Heirloom Keeps It Local

The neighborhood restaurant wants to support Saint Paul and serve tasty food.
Chef Wyatt Evans and Paul Grabrick

We all like to make an effort to support our local businesses but Heirloom Kitchen and Bar on Marshall Avenue is a restaurant that’s taking the next step—supporting local businesses by sourcing as many ingredients as possible, not just from Minnesota and western Wisconsin, but from our own Saint Paul.

Chef Wyatt Evans, whose resume includes a stint as executive chef at W.A. Frost, says he wanted to create an “every-occasion restaurant” in a neighborhood “that didn’t have 25 other restaurants that were like what we were trying to do, or [have] the same ambitions.”

While some might think the ambition is simply to build a locally sourced restaurant, his ambitions go deeper into the community, and can be found in the name of the restaurant. “Heirloom kind of came about from the idea that you can create something yourself through your hard work that can become viable for another generation.” The tie-in to food (like heirloom vegetables) just makes sense, he says. “But for me, it was a personal attempt at creating something that I thought was worthwhile to extend to the next generation of my family.”

That goal seems to be going well, with rave reviews and a menu that suits a range of tastes, whether it’s a simple burger or a fancy date-night meal. And it’s clear that Evans has done this all deliberately, with a staff that supports his vision.

General manager Paul Grabrick met Evans at W.A. Frost six years ago. “Upon meeting Wyatt, some of the first thoughts I had were that I admire not only his professionalism and his ability to be direct with people, but also the care and way he led his kitchen. He did it in a way that didn’t just command respect but in a way that inspired true leadership,” Grabrick says. “And I thought at the time that if I ever got the chance to work with him again, I would.”

Grabrick works the front of the house, while Evans cooks up seasonal dishes as well as regular options, such as roast chicken, in the kitchen. “It’s sort of a dish that represents a journey—a technique of trying to perfect something over time and knowing that you won’t ever perfect it, but making the attempt,” Evans says.

The menu changes with the season and with Evans’ inspiration. “Sometimes dishes come about after a really long time tweaking and revisiting,” he says. “And some things [I think], it’s that season and you bring in a product that’s beautiful and inspiring and you just sort of make it happen and it goes on the menu.” He says Grabrick is used to hearing, “Paul, we’re changing the menu tonight!”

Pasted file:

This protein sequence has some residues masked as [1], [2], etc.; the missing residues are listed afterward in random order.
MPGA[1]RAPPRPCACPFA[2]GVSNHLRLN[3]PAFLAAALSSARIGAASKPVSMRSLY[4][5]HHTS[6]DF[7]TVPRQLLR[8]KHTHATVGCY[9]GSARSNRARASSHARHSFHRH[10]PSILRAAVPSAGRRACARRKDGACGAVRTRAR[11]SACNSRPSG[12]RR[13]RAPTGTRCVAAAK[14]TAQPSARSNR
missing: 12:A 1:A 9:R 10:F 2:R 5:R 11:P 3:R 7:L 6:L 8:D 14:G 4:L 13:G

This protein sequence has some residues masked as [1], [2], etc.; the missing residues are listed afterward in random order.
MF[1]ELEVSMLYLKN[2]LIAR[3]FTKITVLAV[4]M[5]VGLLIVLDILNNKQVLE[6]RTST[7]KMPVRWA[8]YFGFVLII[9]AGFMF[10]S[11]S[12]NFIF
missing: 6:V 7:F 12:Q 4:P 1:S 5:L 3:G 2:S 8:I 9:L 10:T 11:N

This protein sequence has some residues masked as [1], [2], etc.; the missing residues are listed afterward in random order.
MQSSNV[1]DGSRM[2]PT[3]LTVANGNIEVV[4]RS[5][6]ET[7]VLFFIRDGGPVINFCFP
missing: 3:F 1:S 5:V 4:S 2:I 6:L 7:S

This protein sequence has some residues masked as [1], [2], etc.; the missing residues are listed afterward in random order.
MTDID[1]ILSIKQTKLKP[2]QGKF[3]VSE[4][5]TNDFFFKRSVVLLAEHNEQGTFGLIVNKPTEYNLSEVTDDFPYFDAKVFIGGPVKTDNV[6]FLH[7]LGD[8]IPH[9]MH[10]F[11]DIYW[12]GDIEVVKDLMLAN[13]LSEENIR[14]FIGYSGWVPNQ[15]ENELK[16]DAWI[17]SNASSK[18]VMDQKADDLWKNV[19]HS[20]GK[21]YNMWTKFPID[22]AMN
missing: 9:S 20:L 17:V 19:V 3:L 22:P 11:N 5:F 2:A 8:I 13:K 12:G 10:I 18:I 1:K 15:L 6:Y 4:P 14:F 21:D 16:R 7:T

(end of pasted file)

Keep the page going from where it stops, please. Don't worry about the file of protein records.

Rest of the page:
But that’s part of keeping the menu seasonal and local—really local. Their coffee guy’s shop is two blocks up the street, and they have collaborated with Saint Paul brewery Tin Whiskers on a saison. It’s all about “really knowing your neighbor, knowing your producer. Not just supporting local businesses but supporting other families,” Grabrick says. “I can tell you the name of every one of our producers—wine, beer and food.”


And those suppliers often are guests at the restaurant. “If we support each other, and also make really awesome product, it just continues to grow,” Evans says. Because when you know the person and the story behind the ingredient, “you want to treat it with respect.”

One place where Saint Paul pride is evident is the beer on tap. “All of our taps are Saint Paul-specific,” Evans says. “Our taps are from people that we know. The relationships are there and we just think there are enough good breweries in Saint Paul that we can have eight taps.” They also represent other Minnesota breweries outside the tap list, he says. “We pour beer that we think is really good.”

Wine gets special attention too. “From the very beginning I wanted to have a wine list that was off the beaten path,” Evans says. “We wanted to create something that was very much more a part of your experience.”

For Grabrick, having someone ask about the wine is one of the best parts of his job, because he gets to take the guest on a bit of a journey. “What do you like? Red or white? Stylistically, what do you prefer? It’s almost like you’re creating an experience with them when you’re showing them something they’ve never had before, but you’re also able to really carry the food [with the wine],” he says. Which was also very deliberate. “Every single one of the wines [we have] pairs with that season’s flavors.”

Creating the whole experience, from knowing you’re supporting local businesses to eating delicious food with a perfect pint or glass of wine to match, is what Evans and Grabrick want to do. “We want to leave an impression on [our guests]. We want them to feel welcome in our space,” Evans says. “We’re people who really like to take care of people, we like to make tasty food for people, we like to pour offbeat, fringy wines for people that we think they’ll really dig.”